Weardale from Fatherley Hill

Collier Law & Fatherley Hill

Walk Summary

A fantastic walk from Stanhope to the top of Collier Law via Crawley Edge and Black Burn before returning via Fatherley Hill and Shittlehope Edge.

Distance: 6.8 miles
Total ascent: 1390ft
Walk Rating: ****
Parking: Roadside, Stanhope
Route: Download Route [GPX]

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Walk Report

A murky start had led to another overcast day in Stanhope. I wasn't sure if I'd get the opportunity to fit in another walk but then at about 3pm in the afternoon a small patch of blue sky appeared overhead. I quickly got my kit together, laced up my boots and set off straight from our holiday cottage on this pre-planned route up on to Collier Law.

Just down the road from our cottage I took an enclosed path leading up to Ashes Quarry. Continuing straight on the path crossed above two sections of the old quarry. After crossing a bridge on the far side the path turned left. I then took a path slanting up to the right before doubling back again to the right to reach the rim of Crawley Edge. Crawley Edge is a super viewpoint for this part of Weardale. Sadly the patch of sunshine that tempted me out was a bit of a red herring and the first view I had was of approaching showers.

"The path soon crossed to the other side of the wall and I kept on it all the way to the little mound of Fatherley Hill. A brief detour to the prominent Fatherley Hill Currick provided more super views."

Fortunately the showers quickly passed and as I walked south-east along Crawley Edge a few patches of light materialised across the valley. There was also a nice contrast between the purpling heather above the modest rim and the green quarry below. At grid reference NZ000396 I turned left trying to find a track marked on the map. I found it very faintly in the heather and this led to a much firmer track at NZ003399. From here I had a fine view of my route all the way up to the top of Collier Law.

Turning left on the track I followed it downhill passing a couple of buildings before crossing Crawley Burn. The track then climbed up alongside Black Burn. Alternating steeper and more gradual sections the track led unerringly all the way to just below the summit of Collier Law. As the track swung left towards some masts I took a track on the right towards the summit. Crossing over a fence I soon arrived at the trig point marking the highest point.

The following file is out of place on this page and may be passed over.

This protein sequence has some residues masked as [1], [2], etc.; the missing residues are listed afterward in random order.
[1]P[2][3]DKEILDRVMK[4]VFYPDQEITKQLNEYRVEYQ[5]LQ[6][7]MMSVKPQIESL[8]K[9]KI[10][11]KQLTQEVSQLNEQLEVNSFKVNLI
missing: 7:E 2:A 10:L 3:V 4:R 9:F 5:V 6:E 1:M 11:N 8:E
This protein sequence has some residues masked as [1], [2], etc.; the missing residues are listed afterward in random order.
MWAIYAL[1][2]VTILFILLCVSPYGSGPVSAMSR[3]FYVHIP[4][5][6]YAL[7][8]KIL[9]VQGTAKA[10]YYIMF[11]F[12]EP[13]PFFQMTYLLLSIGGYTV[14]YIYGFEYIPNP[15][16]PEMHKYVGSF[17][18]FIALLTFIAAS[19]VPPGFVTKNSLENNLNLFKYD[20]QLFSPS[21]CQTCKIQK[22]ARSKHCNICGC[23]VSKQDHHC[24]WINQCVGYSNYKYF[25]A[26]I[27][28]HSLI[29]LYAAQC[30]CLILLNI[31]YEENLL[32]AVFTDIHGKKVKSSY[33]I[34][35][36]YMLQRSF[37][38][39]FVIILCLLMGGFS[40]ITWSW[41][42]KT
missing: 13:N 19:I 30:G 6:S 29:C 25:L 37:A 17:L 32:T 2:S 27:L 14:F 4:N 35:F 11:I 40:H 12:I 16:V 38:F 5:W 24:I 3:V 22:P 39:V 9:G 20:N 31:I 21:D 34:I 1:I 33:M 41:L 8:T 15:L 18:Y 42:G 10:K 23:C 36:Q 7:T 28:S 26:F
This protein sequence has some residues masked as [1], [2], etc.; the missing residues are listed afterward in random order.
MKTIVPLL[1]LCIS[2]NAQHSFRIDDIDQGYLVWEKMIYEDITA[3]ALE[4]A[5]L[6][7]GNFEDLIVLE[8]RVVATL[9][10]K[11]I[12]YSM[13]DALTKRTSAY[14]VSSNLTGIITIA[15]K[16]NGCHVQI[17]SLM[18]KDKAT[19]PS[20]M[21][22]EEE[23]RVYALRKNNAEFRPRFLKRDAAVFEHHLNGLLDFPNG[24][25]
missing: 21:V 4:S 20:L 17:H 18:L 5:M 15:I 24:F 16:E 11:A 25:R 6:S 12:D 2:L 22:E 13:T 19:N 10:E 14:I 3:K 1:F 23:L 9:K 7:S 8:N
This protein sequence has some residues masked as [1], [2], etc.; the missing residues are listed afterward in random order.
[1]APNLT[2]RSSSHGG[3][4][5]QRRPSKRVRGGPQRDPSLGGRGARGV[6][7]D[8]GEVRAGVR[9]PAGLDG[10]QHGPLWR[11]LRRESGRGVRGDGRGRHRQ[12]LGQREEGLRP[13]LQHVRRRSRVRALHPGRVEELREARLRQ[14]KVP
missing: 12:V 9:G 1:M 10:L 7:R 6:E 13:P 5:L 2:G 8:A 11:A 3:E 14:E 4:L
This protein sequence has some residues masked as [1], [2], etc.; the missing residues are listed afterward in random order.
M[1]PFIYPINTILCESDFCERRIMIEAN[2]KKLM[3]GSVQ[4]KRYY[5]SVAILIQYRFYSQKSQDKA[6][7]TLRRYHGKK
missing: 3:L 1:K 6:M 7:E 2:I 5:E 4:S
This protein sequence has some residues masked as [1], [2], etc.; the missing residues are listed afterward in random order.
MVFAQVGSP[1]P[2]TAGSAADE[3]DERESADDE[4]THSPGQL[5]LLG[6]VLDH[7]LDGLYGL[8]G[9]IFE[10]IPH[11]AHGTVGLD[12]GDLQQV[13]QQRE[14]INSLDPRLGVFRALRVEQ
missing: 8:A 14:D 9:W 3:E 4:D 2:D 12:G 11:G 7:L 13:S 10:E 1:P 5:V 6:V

The skies had remained largely cloudy but at this point some quite spectacular patches of light began appearing further up Weardale. In the other direction the views extended from the Cleveland Hills to the south-east to Tyneside to the north-east. The higher fells on the Teesdale / Weardale watershed were largely obscured by cloud.

From the trig point I followed the fence a short way to a currick at a fence junction and then made my way to the public footpath running for a time along the rim of the moor. Turning left on this I enjoyed a super walk south across the moor. The path soon crossed to the other side of the wall and I kept on it all the way to the little mound of Fatherley Hill. A brief detour to the prominent Fatherley Hill Currick provided more super views.

From Fatherley Hill I crossed the nearby fence and made a beeline due west to reach a track. Turning left on this I came to a fork. The clearer option maintained a level course but I took the right hand option. This proved to be faint to non-existent but by keeping the same direction I soon came to a wall where the way once again became much clearer. The following descent along the track to Shittlehope Edge and Shittlehope Farm was very fine indeed with good views of Weardale ahead of me and back up to Collier Law to my right.

The next section from Shittlehope Farm was a bit scrappy. The initial enclosed path was very overgrown and then as it became a sunken way in a line of trees next to impossible to follow. Instead I took a diagonal bearing down a steep grassy bank to reach a footbridge over Shittlehope Burn. On the other side of the bridge I crossed a sheep pasture to arrive on a residential street. Turning left I soon came to the main road running through Stanhope. Turning right it was then a nice walk back to the start.

This would have been a five-star walk but for the scrappy ending. The ascent was relatively fast and straightforward and the summit views much better than I remember. Although the skies had largely stayed overcast some small patches of sunshine had occasionally illuminated the valley quite beautifully. All in all this was a great route.

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